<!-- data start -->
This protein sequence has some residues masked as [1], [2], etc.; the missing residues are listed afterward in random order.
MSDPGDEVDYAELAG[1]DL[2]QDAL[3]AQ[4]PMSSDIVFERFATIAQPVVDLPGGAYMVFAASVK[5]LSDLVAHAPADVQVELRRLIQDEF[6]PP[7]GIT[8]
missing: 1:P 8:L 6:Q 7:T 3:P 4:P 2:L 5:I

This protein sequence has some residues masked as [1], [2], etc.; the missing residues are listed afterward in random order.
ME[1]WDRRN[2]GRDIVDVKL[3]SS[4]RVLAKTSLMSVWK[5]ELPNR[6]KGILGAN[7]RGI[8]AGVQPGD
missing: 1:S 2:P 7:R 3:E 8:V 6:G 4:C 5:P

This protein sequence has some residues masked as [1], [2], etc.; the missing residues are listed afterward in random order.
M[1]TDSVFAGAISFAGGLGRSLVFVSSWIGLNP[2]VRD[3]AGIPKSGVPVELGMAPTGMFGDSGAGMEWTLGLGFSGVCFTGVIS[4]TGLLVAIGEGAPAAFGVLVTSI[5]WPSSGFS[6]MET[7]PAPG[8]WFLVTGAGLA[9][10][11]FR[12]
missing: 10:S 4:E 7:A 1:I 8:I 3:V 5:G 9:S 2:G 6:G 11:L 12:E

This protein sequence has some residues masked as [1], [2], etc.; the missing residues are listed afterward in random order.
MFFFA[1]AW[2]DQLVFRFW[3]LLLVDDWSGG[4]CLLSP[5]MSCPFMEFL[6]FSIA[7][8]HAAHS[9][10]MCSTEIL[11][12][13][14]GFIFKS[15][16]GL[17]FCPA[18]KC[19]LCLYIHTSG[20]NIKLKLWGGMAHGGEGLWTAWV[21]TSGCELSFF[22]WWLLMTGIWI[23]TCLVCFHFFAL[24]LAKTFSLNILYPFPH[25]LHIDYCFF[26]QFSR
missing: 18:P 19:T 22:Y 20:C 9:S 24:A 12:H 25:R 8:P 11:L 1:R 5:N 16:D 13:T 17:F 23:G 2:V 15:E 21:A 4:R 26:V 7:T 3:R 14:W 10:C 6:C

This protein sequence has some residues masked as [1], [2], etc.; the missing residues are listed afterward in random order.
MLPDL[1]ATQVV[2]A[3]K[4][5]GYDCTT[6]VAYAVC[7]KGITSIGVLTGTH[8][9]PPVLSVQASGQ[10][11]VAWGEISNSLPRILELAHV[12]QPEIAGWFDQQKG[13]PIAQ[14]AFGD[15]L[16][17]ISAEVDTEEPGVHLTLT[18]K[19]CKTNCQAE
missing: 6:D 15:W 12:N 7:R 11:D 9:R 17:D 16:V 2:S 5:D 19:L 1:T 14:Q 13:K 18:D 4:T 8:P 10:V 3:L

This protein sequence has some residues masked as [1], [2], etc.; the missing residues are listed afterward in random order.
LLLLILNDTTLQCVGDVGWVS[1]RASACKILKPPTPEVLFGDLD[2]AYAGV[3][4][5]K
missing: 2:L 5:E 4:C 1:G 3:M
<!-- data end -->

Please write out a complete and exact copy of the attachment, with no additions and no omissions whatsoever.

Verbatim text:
This protein sequence has some residues masked as [1], [2], etc.; the missing residues are listed afterward in random order.
MSDPGDEVDYAELAG[1]DL[2]QDAL[3]AQ[4]PMSSDIVFERFATIAQPVVDLPGGAYMVFAASVK[5]LSDLVAHAPADVQVELRRLIQDEF[6]PP[7]GIT[8]
missing: 1:P 8:L 6:Q 7:T 3:P 4:P 2:L 5:I

This protein sequence has some residues masked as [1], [2], etc.; the missing residues are listed afterward in random order.
ME[1]WDRRN[2]GRDIVDVKL[3]SS[4]RVLAKTSLMSVWK[5]ELPNR[6]KGILGAN[7]RGI[8]AGVQPGD
missing: 1:S 2:P 7:R 3:E 8:V 6:G 4:C 5:P

This protein sequence has some residues masked as [1], [2], etc.; the missing residues are listed afterward in random order.
M[1]TDSVFAGAISFAGGLGRSLVFVSSWIGLNP[2]VRD[3]AGIPKSGVPVELGMAPTGMFGDSGAGMEWTLGLGFSGVCFTGVIS[4]TGLLVAIGEGAPAAFGVLVTSI[5]WPSSGFS[6]MET[7]PAPG[8]WFLVTGAGLA[9][10][11]FR[12]
missing: 10:S 4:E 7:A 1:I 8:I 3:V 5:G 9:S 2:G 6:G 11:L 12:E

This protein sequence has some residues masked as [1], [2], etc.; the missing residues are listed afterward in random order.
MFFFA[1]AW[2]DQLVFRFW[3]LLLVDDWSGG[4]CLLSP[5]MSCPFMEFL[6]FSIA[7][8]HAAHS[9][10]MCSTEIL[11][12][13][14]GFIFKS[15][16]GL[17]FCPA[18]KC[19]LCLYIHTSG[20]NIKLKLWGGMAHGGEGLWTAWV[21]TSGCELSFF[22]WWLLMTGIWI[23]TCLVCFHFFAL[24]LAKTFSLNILYPFPH[25]LHIDYCFF[26]QFSR
missing: 18:P 19:T 22:Y 20:C 9:S 24:A 12:H 25:R 8:P 11:L 1:R 5:N 16:D 13:T 17:F 23:G 2:V 15:E 21:A 4:R 26:V 7:T 3:R 14:W 10:C 6:C

This protein sequence has some residues masked as [1], [2], etc.; the missing residues are listed afterward in random order.
MLPDL[1]ATQVV[2]A[3]K[4][5]GYDCTT[6]VAYAVC[7]KGITSIGVLTGTH[8][9]PPVLSVQASGQ[10][11]VAWGEISNSLPRILELAHV[12]QPEIAGWFDQQKG[13]PIAQ[14]AFGD[15]L[16][17]ISAEVDTEEPGVHLTLT[18]K[19]CKTNCQAE
missing: 6:D 15:W 12:N 7:R 11:D 9:R 17:D 16:V 2:S 5:D 19:L 1:T 14:Q 13:K 18:D 4:T 8:P 10:V 3:L

This protein sequence has some residues masked as [1], [2], etc.; the missing residues are listed afterward in random order.
LLLLILNDTTLQCVGDVGWVS[1]RASACKILKPPTPEVLFGDLD[2]AYAGV[3][4][5]K
missing: 2:L 5:E 4:C 1:G 3:M